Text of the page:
Photograph by Asiya Khaki ’09
If you have ever laughed or, more likely, cried watching a documentary on cable television, you should probably thank Sheila Nevins, president of HBO Documentary Films. Widely considered the most powerful person in non-fiction filmmaking, Nevins has spent more than 30 years supporting and overseeing the development of fascinating documentary features for HBO and Cinemax. Within a few minutes of watching selected clips from a handful of the 500 films she has helped produce, it’s easy to see why Nevins is such an important figure in the world of documentaries. From the eye-opening examination of gays in film, The Celluloid Closet, to the justice-serving story of the wrongfully accused West Memphis Three in the Paradise Lost series, to the wildly entertaining act of Elaine Stritch at Liberty, to racy real-life series such as Taxicab Confessions, and on and on, Nevins has helped change the scope of what we watch on TV. At last count, Nevins’s productions have garnered 23 Oscars, 52 Emmys, and 35 Peabody awards. She has a personal Peabody for excellence in broadcasting, a 2009 Governor’s Award from the Academy of Television Arts and Sciences, and a 2011 Directors Guild of America Award for supporting the advancement of documentary as a genre. In the first Athena Center Power Talk of 2013, the outspoken Nevins opened up to Barnard President Debora Spar about her remarkable career and why she still doesn’t consider herself a success.
In her introduction, Spar referred to Nevins as a Barnard legend and started the conversation by asking what the audience wanted to know: How did she do it? Like so many trailblazers, Nevins’s career path did not go as planned. A New York native, she had always wanted to work in the theater. She studied dance at the High School of Performing Arts, and after “working very, very hard at Barnard” as an English major, Nevins went on to get a master’s degree in theater directing at Yale University drama school. At Yale, she met and married a lawyer who was hoping for a doting 1960s housewife. He discouraged the theater idea, so Nevins joined the more 9-to-5 world of public television instead. “I just wanted a job,” Nevins said. “I wanted a paycheck.” After working on a few educational shows for children, she took a risk on the nascent Home Box Office in the late 1970s. The concept of paying for commercial-free television was new and unproven. “Cable?,” asked Nevins. “I went to the 42nd Street Library and looked it up. It sounded good, so I went and got the job, and I’m still here.”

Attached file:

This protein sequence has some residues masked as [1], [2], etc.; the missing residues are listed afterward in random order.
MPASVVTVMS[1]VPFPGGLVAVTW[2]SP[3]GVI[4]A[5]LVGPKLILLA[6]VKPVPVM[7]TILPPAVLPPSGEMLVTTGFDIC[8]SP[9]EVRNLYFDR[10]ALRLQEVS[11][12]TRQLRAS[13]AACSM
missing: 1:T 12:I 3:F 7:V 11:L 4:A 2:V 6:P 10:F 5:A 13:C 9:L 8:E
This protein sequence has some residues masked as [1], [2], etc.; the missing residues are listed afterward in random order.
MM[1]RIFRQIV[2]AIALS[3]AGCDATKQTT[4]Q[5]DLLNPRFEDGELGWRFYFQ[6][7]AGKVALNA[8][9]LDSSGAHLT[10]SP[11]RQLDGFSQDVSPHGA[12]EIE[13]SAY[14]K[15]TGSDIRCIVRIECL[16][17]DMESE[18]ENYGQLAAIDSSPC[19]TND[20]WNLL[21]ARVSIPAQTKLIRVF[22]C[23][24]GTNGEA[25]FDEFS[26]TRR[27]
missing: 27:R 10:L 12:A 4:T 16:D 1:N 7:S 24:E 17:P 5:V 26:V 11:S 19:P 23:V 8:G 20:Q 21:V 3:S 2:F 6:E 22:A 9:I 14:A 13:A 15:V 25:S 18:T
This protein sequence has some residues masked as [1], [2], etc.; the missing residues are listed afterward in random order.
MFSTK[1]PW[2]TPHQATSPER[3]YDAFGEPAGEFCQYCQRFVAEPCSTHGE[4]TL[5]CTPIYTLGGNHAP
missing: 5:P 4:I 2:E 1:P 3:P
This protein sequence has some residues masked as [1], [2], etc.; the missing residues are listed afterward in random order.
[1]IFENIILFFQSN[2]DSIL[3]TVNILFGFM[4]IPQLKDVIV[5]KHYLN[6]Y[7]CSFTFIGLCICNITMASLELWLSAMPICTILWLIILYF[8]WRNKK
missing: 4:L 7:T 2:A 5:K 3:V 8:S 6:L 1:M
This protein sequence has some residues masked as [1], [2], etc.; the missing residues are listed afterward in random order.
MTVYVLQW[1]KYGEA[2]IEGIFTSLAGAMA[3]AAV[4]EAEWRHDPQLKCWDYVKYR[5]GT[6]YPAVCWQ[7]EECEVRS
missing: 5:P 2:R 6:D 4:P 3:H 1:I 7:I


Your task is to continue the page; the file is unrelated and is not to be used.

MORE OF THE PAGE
While it may have been unplanned, her career ascent was no fluke. She proudly and often repeats how very good she is at what she does. Calling herself ruthless, she also told the audience she is fair. She has developed an ear for stories, and a gut that tells her what people will want to watch, not just today but 18 months from now and beyond. Most importantly, Nevins said, “I’ve earned the right to be wrong, which is a great right to earn, and that’s probably what success is: the right to be wrong.”
However, it is not easy for Nevins to admit to her success. Her first marriage ended, and she could have spent less time at work during the years her son was growing up. She does not let herself off the hook, “I failed a lot. I failed as a mother. I failed as a wife. I consider myself very accomplished but don’t consider myself a success.” Even in her career, she said, she could have strived for more, “I drew a circle around myself, a protected area where no one could get me.” She added, “At the time I started to work, I wanted to limit myself to a world where I could be successful.”
Nevins’s perspective is important, said Spar, and is a major point in an ongoing conversation. Do we demand more advancement and responsibility at work or more balanced working lives? Spar has followed the topic closely as she researched her forthcoming book, Wonder Women: Sex, Power, and the Quest for Perfection, to be published by Farrar, Straus and Giroux this fall. You can have it all, but you can’t have it easy. There are trade-offs. Said Spar, “If anyone tells you there aren’t, they are lying. Sheila’s not lying.”
To young women starting out on a career path, Nevins keeps her advice simple and straightforward: Don’t be defensive about getting someone else’s coffee. “Getting coffee for other people is part of life. That shouldn’t be something wrong.” In other words, you can be hindered by your own sense of entitlement. “No one,” Nevins said, “is entitled to success.”